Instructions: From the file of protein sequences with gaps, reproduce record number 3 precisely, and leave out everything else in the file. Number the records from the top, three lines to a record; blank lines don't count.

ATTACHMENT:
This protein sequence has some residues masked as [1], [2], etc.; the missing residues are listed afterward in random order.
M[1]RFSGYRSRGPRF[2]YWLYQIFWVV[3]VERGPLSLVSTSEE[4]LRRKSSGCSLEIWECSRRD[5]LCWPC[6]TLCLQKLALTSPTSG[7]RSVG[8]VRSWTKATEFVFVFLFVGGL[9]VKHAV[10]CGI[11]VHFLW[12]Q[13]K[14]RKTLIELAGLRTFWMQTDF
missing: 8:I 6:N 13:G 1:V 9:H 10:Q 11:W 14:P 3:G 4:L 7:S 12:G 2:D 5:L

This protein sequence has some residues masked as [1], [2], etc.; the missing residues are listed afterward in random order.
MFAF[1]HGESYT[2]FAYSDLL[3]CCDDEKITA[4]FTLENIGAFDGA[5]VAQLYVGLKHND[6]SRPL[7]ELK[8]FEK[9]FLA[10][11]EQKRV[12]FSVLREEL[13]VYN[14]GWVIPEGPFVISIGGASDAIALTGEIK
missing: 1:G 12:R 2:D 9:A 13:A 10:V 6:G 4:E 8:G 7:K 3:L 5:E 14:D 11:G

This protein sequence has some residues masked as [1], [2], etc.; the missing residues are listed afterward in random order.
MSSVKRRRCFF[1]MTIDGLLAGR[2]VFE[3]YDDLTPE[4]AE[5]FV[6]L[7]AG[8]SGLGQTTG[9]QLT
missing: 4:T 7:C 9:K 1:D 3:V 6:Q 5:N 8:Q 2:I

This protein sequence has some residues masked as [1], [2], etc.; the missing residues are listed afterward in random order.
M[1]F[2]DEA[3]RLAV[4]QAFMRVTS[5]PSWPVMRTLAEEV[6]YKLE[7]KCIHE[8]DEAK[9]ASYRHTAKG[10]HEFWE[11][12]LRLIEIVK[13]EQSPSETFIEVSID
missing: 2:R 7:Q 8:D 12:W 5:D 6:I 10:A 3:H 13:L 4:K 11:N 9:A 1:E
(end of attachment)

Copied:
This protein sequence has some residues masked as [1], [2], etc.; the missing residues are listed afterward in random order.
MSSVKRRRCFF[1]MTIDGLLAGR[2]VFE[3]YDDLTPE[4]AE[5]FV[6]L[7]AG[8]SGLGQTTG[9]QLT
missing: 4:T 7:C 9:K 1:D 3:V 6:Q 5:N 8:Q 2:I